Today he’s a well-known player with local bands. According to Louie Martinez, percussionist for the classic rock ’n’ roll group Not Quite Dry, “This summer I got a first-hand experience to actually play music with Bill. He joined in on harp. He’s one hell of a player. I feel that he should be commended for all of his work, his knowledge, awesome abilities and his works of guitar art. I take my friends there to meet him. He deserves a lot of respect.”
Martinez appreciates Riegel’s craftsmanship. “I don’t play one of Bill’s guitars, I’m a drummer. But I recently took my banjo to him to have him work on it. As always, he did an amazing job on it.”
Riegel said he used the sheet metal in an old refrigerator to make his first guitar from scratch. “It was like the next generation of metal guitars,” he says. “Now, I see some piece of scrap and I just want to pick it up and do something with it.”
He picks up his latest art guitar from the work bench, plugs it in the amplifier, plays some slide notes on the strings. Sound explodes in the space. It is surprising because the instrument body is small, the size of a vintage Colorado license plate he found at Belt Salvage, south of Cortez. A week later it’s listed on ebay and sells in a few days, described as “A license plate guitar handmade by me, 6 String Lap Style, Short Scale, Volume, Tone, Pick up, Sounds Good. Decorated with a vintage Colorado License plate. Great little conversation-starter. Works great. Shipping is flat rate $30, but I will refund the difference if it is less.”
The material he needs for the traditional fine wood guitars and headstocks he fabricates is getting harder to find and afford. Like most luthiers today, he sources materials from creative places, like the old maple headboard he used a few years back. “It had been around a long time. It was dry and quality. To harvest it today means finding wood in California or sometimes the rain forests,” he explains.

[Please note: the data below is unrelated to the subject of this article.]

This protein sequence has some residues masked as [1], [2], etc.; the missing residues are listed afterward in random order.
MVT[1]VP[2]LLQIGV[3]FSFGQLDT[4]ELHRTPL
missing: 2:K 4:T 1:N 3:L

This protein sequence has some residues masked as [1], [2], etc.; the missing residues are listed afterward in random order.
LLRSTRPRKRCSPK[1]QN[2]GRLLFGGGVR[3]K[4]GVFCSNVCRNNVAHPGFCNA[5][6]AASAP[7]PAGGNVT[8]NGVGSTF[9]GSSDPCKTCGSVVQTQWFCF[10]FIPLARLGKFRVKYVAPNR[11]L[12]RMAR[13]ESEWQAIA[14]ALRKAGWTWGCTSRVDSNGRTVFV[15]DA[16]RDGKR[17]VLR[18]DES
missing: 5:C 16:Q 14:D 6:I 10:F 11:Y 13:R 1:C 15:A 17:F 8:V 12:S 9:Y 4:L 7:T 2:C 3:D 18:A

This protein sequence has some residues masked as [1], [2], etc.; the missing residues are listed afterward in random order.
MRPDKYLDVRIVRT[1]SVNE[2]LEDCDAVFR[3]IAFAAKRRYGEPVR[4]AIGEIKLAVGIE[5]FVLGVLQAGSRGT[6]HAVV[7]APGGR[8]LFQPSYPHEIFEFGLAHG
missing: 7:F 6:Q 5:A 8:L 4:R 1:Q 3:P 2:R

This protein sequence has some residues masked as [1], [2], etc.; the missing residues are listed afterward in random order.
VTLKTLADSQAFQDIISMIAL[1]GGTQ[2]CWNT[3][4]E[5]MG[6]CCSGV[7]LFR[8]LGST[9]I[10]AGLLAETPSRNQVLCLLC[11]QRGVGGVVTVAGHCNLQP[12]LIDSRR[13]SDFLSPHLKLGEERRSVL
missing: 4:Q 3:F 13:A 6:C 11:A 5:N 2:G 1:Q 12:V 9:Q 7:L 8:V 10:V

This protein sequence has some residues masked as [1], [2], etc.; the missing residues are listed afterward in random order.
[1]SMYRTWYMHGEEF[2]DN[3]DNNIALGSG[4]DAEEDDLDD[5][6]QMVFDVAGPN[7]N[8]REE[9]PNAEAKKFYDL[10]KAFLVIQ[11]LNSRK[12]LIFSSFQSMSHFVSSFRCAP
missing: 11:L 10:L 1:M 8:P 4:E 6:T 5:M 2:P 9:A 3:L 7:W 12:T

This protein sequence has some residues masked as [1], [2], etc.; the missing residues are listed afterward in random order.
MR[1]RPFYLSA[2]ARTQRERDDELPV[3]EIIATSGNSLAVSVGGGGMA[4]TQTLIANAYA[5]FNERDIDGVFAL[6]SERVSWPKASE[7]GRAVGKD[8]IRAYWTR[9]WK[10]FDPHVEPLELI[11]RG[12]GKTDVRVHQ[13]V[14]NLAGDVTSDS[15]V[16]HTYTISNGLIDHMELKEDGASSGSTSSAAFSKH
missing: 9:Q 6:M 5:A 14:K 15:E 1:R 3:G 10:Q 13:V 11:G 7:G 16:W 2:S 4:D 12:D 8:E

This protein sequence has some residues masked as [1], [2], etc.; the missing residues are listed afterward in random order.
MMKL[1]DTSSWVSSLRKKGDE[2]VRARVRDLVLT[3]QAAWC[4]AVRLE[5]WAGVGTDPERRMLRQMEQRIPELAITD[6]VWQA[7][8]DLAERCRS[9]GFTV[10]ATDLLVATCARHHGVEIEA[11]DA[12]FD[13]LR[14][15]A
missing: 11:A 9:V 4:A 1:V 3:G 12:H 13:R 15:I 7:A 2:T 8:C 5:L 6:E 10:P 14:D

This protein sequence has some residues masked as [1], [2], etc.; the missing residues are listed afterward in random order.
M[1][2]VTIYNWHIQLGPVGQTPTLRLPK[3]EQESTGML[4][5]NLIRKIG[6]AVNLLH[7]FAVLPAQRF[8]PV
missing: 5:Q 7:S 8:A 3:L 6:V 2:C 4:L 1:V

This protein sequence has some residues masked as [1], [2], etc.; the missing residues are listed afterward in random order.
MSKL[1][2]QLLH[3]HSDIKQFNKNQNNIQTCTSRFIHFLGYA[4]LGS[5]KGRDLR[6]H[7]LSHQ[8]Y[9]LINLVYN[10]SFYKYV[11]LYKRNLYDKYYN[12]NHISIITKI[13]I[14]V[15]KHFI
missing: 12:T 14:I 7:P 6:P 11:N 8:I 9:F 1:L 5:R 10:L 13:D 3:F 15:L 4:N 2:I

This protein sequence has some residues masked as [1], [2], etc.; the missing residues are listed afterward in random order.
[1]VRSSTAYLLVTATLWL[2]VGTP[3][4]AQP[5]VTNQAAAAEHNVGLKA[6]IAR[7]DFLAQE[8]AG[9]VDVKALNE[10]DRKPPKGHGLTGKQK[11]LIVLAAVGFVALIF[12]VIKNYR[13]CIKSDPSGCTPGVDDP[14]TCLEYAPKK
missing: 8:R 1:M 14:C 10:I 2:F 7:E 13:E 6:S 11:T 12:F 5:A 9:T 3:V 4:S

In January, the Moetones and Big Money and the Corporate Citizens played a fundraising gig at the Phil Hall in Shiprock, N.M. The Riegel guitars were there. The Moetones had two on stage.
Although Talbot didn’t play his that night, he says his favorite Riegel is a Fender Strat and Mustang double-neck, short scale. “The Mustang neck was 2 ½ inches longer than the Strat, yet somehow Riegel figured it out,” Talbot says. “It’s a fantastic instrument. Bill’s an incredible fabricator. He built the body and attached the necks and I turn down offers on it all the time. His work just fits in my hand. Never seen anything like it.”
Sometimes people have a request that pushes Riegel’s limits. Recently a local musician asked him to make a guitar out of a Jeep grill. “He loves his Jeep. I don’t know how I’ll do it, but I always do. It’s always a challenge.”
It was important to Riegel’s creative process to expand on some of the traditional approaches used by European luthiers. No idea is turned away in his shed. The equipment evolves as the sound requirements evolve. That’s Riegel’s comfort zone.
However, he admits he’s reserved about the Steampunk movement. “I’ve made some Steampunk guitars. They started on the coast, and showed the in fluence of steam generators, brass, copper gauges. I sold a few at Rocky Mountain One Stop, some in Cali and Vegas, but today lots of the Steampunk are covered in useless gears and just about anything to make it suggest the Victorian era, steam power, Jules Verne, anything.”
Steampunk has been around since the ’80s. Some critics contend that the genre is only a fantasy of recycled culture, mash-up history and design, the antithesis of “form follows function,” or purpose beyond decoration.
“The extra stuff ’s just not there for any reason,” adds Riegel, “It’s not me.”
The human hand plays the instrument. Riegel says he never forgets that. “The musician makes the music. I don’t think a guy has to have a million-dollar guitar to make good music.
“A lot of the luthiers have no respect for the work I do. Besides doing classic repair work I really like just going back to the old days when the instruments were mass-produced and available to everyone through department stores.”
Inclusiveness, equality and accessibility are key to the genres he loves. His guitars have that rock ’n’ roll and blues energy built in.
Talbot describes Riegel as more than a technical artist. “He’s an enigma. You go over to his shed with something that needs fixing and the talk can turn to anything. His depth of understanding of any subject is always there.”
Riegel disappears into a side room of his shed, returning with the inside wheels of a slot machine.
“I repaired them in Vegas. See these notches? They determine your odds, in multiples – ten here, a hundred here and thousands in the last wheel. The guy that invented them didn’t intend for them to have more notches, or the odds banked against the player by adding more notches, but it happened.”
With that thought, Riegel plants the seeds of change. What music will come from his guitars? Who will play them as they get passed along? Will musicians be seeking craftspeople to repair his body of work?
In any of these scenarios, musicians in the Four Corners will be able to say, as he has said, “I was there when he made this. Here’s what he did.”